By Carley Dangona|
WEST SPRINGFIELD – West Side officially joined the race for a casino on Jan. 11, 2013 with a dramatic unveiling – complete with Bret Michaels, frontman of the rock group Poison – of the Hard Rock New England Resort Casino proposal for the Gate 9 site of the Big E fairgrounds.
The 38-acre site was to include a hotel, music school, memorabilia hall, shopping center a convention center and more. Hard Rock would lease the area from the Eastern States Exposition (ESE). As part of its efforts, an entire overhaul of Memorial Avenue including new access to the ESE from Route 5.
Two weeks later, Hard Rock executives addressed environmental concerns regarding the wildlife in the area. While that part of the ESE property was not part of the lease agreement Jim Allen, chair of Hard Rock International, vowed to uphold the company’s motto, “Love all. Serve all. Save the Planet.”
Throughout the year, information sessions were conducted to educate the public about the project and Hard Rock representatives were present at most Town Council meetings. Both the council and Mayor Gregory Neffinger formed committees to research the impact of the resort casino. The two eventually joined efforts.
On July 11, 2013, a Host Community Agreement (HCA) was signed between the town and Hard Rock New England. In it, HRNE committed to spending a minimum of $800 million on the project, which included nearly $42 million of payments and investments prior to the opening of the venue. The first Community Development Grant of $400,000 was awarded to the town on July 16 and was used to purchase the former Elks property.
The plans came to a screeching halt after the Sept. 10, 2013 special election where 55 percent of voters cast ballots in opposition of the proposal.
At this time, Hard Rock has not shown interest in other possible sites for a resort casino in Massachusetts. The race, however, continues as MGM Springfield submitted the second phase of its application to the Massachusetts Gaming Commission.
Edward Sullivan was selected as the next mayor on the Nov. 5, 2013 election. He won the support of all eight precincts, over former Mayor Gregory Neffinger who ran for a second term. Sullivan is a former Town Meeting member, School Committee member and Town Council president. Councilors Kathleen Bourque and Robert Mancini did not run for re-election. They will be succeeded by Bridget Fiala and Brian Clune.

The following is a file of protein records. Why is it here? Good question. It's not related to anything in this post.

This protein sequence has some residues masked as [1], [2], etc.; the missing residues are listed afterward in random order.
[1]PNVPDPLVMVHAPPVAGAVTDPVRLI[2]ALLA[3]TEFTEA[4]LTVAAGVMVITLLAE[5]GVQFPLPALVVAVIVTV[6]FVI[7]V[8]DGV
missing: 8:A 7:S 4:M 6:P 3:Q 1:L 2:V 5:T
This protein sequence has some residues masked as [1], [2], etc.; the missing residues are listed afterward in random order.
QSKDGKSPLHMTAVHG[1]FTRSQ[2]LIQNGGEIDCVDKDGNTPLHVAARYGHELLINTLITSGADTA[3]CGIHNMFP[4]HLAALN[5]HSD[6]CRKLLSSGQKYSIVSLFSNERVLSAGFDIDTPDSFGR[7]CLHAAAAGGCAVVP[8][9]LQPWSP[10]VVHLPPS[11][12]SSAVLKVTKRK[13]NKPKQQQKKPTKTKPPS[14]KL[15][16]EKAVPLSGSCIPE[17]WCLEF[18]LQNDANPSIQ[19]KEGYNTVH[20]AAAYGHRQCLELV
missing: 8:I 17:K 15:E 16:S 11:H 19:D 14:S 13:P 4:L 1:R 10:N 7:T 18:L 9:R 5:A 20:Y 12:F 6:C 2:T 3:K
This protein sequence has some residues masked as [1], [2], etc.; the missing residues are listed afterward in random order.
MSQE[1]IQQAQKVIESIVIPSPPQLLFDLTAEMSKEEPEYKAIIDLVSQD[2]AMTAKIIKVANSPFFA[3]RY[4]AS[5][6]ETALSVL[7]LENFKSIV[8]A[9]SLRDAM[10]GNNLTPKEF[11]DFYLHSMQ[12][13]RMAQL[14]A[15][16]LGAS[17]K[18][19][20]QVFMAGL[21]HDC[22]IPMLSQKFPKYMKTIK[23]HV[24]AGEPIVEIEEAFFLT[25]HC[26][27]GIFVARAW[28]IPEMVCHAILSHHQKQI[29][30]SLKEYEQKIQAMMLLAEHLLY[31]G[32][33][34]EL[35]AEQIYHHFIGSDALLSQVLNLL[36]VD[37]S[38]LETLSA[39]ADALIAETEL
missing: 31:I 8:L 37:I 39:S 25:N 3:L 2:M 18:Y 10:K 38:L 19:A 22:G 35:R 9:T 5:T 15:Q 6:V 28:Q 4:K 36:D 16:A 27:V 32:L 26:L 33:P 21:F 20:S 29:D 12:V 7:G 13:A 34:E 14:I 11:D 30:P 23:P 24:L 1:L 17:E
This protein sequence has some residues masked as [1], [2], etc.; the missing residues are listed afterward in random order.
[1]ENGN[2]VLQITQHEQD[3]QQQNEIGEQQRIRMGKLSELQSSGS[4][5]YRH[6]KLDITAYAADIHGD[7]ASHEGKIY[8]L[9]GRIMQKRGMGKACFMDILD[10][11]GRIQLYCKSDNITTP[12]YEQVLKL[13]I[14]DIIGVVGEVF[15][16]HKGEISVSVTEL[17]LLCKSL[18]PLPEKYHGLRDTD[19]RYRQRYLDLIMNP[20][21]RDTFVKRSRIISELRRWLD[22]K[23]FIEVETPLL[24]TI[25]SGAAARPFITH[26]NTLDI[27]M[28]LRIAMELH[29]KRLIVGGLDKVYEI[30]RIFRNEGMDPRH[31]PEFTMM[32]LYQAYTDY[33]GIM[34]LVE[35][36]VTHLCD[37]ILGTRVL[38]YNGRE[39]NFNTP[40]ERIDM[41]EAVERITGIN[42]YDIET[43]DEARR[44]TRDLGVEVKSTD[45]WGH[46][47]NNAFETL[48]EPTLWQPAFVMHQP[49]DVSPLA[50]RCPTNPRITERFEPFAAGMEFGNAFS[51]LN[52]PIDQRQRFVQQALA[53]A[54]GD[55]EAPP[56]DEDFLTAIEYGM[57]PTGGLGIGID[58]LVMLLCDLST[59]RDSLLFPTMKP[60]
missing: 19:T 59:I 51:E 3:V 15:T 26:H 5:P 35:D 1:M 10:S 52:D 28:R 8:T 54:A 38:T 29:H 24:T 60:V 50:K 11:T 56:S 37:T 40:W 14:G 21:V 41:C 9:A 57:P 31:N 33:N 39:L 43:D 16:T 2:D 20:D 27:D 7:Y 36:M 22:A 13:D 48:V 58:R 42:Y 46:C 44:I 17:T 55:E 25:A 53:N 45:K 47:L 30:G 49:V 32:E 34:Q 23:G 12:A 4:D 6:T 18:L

Sullivan was officially sworn in on Jan. 2.
After a two-year paid administrative leave, Capt. Daniel O’Brien of the Police Department was fired in October 2013 after the town and he failed to reach an agreement.
O’Brien was placed on leave after an alleged incident where he taped a woman’s mouth shut after placing her in a restraint chair while she was in police custody after being arrested at the 2011 Big E. Alfred Donovan, special investigator for APD Management Inc., conducted the internal investigation into O’Brien’s conduct.
News reports ran a photo of the woman, whose face could not be clearly identified, in the restraint chair with evidence tape securing her to the restraint chair.
According to Donovan’s report, two other alleged incidents are documented claiming that O’Brien placed arrestees in the chair in contrast to the department’s policy for use of the chair.
Other findings documented in the report stated that information regarding O’Brien’s health and military background were not included in his application to the West Springfield Police Department.
Earlier in the year, O’Brien was one of three finalists in the search for a new police chief. Interim Chief Ronald Campurciani was selected for the position.
To date, O’Brien has not requested a Civil Service hearing regarding the matter.
The $16 million renovation of the West Springfield Public Library (WSPL), 200 Park St., is still in the fundraising process. In December 2013, the Town Council approved a $2.6 reimbursable bond for the library. The West Side Story Campaign for the WSPL has raised half of its $2 million goal. The Massachusetts Board of Library Commissioners will provide $6.2 million in funding for the project. The remaining $5.2 million will be funded by the town.